Pakistan has been stifled from birth

By Khaled Diab

Why does , despite its size and diversity, seem so much more stable than ?

The rivalry between India and Pakistan goes back to partition. Photo ©Copyright - Khaled Diab
The rivalry between India and Pakistan goes back to partition. Photo ©Copyright – Khaled Diab

Last week, I was in Barcelona attending a conference on the challenges to development posed by countries defined as “fragile” – which is the focus of the first-ever European Report on Development. The focus was sub-Saharan countries, but I was led to ponder Pakistan's chronic as I viewed the images of hundreds of thousands of civilians fleeing the fighting between the army and the Taliban.

One expert at the gathering described Pakistan's as a paradox and an anomaly, given the size of the country's economy and its level of income and development. The current flare-up aside, some of the differences are more ones of perception than reality.

For instance, according to the Human Development Index – which, incidentally, was developed by two economists from India and Pakistan – these two countries are at similar levels of development (132nd and 139th respectively). For the past few years, India has been experiencing extraordinary economic growth – fuelled by its knowledge boom – but until the 1990s Pakistan performed consistently better and had a significantly higher per-capita GDP.

As for civil strife, sectarian and secessionist struggles, India has its fair share, too. For instance, in the two weeks we were in India last year, there were Islamist bombings, the killing of Christians and Muslims by Hindu mobs, and the complete shutting down of the Kashmir valley. Still, despite its significantly larger population and dizzying ethnic and religious mix, India appears, impressively, to be more stable, viable and democratic than Pakistan. Why is this? Well, one reason could be that India's very size and diversity are actually serving the country well.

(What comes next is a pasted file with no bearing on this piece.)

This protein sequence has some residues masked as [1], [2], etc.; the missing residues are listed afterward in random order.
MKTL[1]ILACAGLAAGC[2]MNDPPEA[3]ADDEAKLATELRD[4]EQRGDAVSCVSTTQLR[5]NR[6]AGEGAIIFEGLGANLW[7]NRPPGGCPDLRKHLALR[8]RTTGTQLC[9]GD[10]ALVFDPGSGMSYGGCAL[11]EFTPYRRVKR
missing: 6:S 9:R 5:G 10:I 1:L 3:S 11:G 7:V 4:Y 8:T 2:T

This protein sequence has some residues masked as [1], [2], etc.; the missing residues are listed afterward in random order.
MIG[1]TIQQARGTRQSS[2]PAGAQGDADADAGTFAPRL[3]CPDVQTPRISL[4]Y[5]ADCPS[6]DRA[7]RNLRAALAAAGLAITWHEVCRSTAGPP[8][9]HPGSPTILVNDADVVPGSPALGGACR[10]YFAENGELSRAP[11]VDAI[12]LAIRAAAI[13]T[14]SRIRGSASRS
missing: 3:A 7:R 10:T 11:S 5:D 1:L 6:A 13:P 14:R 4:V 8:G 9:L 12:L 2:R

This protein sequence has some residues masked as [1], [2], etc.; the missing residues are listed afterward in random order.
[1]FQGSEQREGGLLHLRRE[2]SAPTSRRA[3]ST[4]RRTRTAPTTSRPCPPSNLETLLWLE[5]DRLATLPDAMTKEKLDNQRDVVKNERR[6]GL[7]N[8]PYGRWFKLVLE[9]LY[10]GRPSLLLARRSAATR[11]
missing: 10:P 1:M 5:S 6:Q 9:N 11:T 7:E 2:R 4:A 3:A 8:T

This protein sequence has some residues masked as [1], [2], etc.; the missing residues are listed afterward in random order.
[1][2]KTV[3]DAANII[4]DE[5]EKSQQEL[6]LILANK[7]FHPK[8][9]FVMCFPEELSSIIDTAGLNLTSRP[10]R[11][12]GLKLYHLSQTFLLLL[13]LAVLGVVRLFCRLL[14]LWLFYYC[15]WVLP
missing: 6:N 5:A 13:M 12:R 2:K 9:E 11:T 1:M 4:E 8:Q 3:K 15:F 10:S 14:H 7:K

Far more than Pakistan, post-independence India has needed a political culture of compromise and consensus-building based on an understanding that no one group would be able to completely dominate the others – what Brian Whitaker calls “stability through stalemate”. However, the well-worn adage of the “bigger they are, the harder they fall” could well apply in the case of India. If the wrong combination of factors emerges, the resulting chaos could make the instability in Pakistan look like a children's picnic.

India's diversity is a good incubator for scientific and intellectual excellence – at least among a certain elite – and its size means it can tap into economies of scale and markets that other developing countries can only dream of.